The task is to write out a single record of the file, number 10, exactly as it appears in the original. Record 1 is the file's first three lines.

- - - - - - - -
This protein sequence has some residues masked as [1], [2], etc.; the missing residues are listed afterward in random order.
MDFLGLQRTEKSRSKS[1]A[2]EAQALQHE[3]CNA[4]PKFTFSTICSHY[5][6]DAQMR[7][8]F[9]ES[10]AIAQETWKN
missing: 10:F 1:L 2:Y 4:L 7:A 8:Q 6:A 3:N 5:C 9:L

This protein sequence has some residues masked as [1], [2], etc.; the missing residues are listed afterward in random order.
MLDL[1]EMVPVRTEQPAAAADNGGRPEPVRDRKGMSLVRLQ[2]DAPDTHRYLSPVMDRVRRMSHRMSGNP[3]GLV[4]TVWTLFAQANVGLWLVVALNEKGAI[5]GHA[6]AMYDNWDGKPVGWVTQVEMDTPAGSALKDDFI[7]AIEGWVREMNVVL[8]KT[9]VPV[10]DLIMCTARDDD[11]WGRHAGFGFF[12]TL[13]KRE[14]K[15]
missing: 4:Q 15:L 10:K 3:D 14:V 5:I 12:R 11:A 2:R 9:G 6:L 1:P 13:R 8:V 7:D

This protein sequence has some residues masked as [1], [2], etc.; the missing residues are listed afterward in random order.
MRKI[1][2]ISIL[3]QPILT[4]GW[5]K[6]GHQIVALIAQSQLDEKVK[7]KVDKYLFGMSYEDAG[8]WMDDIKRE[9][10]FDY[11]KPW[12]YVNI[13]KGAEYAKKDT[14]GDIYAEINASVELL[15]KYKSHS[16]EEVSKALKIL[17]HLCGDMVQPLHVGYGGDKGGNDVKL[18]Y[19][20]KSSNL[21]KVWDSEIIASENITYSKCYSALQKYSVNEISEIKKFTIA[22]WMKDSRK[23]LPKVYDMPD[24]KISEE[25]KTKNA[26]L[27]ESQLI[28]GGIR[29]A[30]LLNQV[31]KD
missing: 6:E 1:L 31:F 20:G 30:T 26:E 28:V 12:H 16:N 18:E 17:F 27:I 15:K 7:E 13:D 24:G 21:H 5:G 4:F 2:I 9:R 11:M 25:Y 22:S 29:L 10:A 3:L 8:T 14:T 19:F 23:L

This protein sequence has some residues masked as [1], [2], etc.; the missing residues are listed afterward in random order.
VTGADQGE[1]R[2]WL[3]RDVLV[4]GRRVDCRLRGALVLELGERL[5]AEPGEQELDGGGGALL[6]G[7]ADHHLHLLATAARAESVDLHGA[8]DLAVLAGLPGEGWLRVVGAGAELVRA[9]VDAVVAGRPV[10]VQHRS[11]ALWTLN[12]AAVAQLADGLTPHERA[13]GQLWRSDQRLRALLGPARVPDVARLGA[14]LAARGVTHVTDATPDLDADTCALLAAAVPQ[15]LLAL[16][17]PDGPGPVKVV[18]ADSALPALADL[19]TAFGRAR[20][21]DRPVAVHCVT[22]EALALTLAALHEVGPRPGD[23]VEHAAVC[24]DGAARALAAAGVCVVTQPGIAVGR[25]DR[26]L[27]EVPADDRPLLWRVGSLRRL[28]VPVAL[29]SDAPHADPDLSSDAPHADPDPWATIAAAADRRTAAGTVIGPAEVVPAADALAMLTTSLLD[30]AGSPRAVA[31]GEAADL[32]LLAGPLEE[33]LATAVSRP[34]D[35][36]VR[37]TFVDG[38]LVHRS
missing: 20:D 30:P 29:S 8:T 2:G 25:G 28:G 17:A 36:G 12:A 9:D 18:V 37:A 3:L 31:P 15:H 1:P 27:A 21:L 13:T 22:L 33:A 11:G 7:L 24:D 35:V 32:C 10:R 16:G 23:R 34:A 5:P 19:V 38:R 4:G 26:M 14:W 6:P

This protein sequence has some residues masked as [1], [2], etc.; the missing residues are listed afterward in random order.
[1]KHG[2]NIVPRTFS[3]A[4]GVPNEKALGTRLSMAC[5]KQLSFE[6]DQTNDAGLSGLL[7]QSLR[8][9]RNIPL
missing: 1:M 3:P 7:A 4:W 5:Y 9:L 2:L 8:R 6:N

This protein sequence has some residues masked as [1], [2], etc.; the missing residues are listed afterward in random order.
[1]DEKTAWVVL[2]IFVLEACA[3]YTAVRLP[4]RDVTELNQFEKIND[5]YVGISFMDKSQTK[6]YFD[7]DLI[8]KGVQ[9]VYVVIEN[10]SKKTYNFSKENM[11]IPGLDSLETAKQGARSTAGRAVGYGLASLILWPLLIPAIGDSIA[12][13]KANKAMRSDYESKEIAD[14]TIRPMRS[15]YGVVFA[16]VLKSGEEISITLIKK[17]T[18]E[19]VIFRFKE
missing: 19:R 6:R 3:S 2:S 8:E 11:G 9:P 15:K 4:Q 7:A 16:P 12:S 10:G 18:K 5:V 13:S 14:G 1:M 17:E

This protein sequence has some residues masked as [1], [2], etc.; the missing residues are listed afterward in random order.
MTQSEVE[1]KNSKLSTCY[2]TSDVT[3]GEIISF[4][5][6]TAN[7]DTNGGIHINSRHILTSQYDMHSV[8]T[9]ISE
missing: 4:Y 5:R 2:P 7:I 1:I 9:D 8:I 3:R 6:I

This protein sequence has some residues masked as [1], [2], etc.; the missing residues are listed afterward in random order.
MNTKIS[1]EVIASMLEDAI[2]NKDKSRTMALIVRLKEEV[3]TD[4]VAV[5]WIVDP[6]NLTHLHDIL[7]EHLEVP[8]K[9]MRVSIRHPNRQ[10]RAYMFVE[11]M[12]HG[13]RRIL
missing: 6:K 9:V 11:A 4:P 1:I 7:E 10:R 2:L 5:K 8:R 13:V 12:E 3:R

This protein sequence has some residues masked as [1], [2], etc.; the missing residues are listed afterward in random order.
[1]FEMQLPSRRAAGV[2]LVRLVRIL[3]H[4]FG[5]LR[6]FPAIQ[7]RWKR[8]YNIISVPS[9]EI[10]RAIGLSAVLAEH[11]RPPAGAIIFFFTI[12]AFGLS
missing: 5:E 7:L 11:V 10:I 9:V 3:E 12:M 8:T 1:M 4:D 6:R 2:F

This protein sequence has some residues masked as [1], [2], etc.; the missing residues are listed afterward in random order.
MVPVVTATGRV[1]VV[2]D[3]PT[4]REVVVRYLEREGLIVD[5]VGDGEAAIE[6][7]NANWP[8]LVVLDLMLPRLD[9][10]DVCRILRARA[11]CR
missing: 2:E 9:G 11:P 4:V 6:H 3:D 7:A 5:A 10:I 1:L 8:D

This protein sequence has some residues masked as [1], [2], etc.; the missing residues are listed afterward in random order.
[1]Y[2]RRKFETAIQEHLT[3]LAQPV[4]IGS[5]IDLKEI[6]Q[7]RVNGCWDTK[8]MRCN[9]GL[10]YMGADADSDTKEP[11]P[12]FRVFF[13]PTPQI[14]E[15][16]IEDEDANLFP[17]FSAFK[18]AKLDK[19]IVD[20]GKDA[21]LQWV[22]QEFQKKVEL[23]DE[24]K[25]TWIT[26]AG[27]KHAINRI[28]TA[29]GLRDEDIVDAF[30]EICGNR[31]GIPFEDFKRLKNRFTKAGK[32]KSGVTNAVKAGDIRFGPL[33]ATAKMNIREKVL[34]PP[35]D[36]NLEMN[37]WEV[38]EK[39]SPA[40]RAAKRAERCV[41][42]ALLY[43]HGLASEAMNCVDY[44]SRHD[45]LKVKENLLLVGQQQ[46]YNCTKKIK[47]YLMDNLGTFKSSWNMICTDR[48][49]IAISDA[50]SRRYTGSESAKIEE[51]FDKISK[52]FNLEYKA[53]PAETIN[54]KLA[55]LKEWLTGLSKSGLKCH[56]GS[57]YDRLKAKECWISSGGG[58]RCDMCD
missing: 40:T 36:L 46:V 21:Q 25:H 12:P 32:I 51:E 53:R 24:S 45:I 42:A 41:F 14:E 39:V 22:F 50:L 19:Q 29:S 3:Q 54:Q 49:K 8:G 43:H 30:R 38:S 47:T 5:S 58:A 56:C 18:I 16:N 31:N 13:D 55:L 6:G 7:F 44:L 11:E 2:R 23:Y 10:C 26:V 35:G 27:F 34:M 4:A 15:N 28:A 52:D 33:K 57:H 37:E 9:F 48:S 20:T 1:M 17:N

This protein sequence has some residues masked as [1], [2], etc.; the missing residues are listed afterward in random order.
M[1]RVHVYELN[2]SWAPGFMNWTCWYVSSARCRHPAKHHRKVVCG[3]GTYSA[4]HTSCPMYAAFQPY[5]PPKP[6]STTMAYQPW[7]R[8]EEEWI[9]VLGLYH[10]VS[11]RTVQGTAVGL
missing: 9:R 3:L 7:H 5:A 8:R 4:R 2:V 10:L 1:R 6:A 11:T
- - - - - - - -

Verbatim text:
This protein sequence has some residues masked as [1], [2], etc.; the missing residues are listed afterward in random order.
MVPVVTATGRV[1]VV[2]D[3]PT[4]REVVVRYLEREGLIVD[5]VGDGEAAIE[6][7]NANWP[8]LVVLDLMLPRLD[9][10]DVCRILRARA[11]CR
missing: 2:E 9:G 11:P 4:V 6:H 3:D 7:A 5:A 10:I 1:L 8:D